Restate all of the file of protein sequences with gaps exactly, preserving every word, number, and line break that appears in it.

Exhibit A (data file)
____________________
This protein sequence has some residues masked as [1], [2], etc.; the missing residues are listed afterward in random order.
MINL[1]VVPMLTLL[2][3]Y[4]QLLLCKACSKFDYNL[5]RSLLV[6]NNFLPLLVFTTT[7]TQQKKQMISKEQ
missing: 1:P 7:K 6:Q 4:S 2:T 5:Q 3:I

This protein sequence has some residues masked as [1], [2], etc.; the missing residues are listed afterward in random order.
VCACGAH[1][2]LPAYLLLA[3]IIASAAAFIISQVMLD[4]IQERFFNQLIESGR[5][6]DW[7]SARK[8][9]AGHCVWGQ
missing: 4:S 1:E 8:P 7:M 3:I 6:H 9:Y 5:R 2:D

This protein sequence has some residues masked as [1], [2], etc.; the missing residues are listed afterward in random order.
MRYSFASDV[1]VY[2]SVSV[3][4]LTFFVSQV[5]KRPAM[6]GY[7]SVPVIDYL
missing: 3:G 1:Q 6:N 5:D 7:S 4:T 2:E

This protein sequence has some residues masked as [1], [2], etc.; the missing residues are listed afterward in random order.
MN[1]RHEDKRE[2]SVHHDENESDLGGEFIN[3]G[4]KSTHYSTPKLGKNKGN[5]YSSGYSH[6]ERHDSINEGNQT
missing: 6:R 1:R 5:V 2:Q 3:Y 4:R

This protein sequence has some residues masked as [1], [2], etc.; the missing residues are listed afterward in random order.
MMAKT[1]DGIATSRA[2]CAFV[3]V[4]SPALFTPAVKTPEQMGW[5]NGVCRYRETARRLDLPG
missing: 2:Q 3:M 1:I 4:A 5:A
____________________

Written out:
This protein sequence has some residues masked as [1], [2], etc.; the missing residues are listed afterward in random order.
MINL[1]VVPMLTLL[2][3]Y[4]QLLLCKACSKFDYNL[5]RSLLV[6]NNFLPLLVFTTT[7]TQQKKQMISKEQ
missing: 1:P 7:K 6:Q 4:S 2:T 5:Q 3:I

This protein sequence has some residues masked as [1], [2], etc.; the missing residues are listed afterward in random order.
VCACGAH[1][2]LPAYLLLA[3]IIASAAAFIISQVMLD[4]IQERFFNQLIESGR[5][6]DW[7]SARK[8][9]AGHCVWGQ
missing: 4:S 1:E 8:P 7:M 3:I 6:H 9:Y 5:R 2:D

This protein sequence has some residues masked as [1], [2], etc.; the missing residues are listed afterward in random order.
MRYSFASDV[1]VY[2]SVSV[3][4]LTFFVSQV[5]KRPAM[6]GY[7]SVPVIDYL
missing: 3:G 1:Q 6:N 5:D 7:S 4:T 2:E

This protein sequence has some residues masked as [1], [2], etc.; the missing residues are listed afterward in random order.
MN[1]RHEDKRE[2]SVHHDENESDLGGEFIN[3]G[4]KSTHYSTPKLGKNKGN[5]YSSGYSH[6]ERHDSINEGNQT
missing: 6:R 1:R 5:V 2:Q 3:Y 4:R

This protein sequence has some residues masked as [1], [2], etc.; the missing residues are listed afterward in random order.
MMAKT[1]DGIATSRA[2]CAFV[3]V[4]SPALFTPAVKTPEQMGW[5]NGVCRYRETARRLDLPG
missing: 2:Q 3:M 1:I 4:A 5:A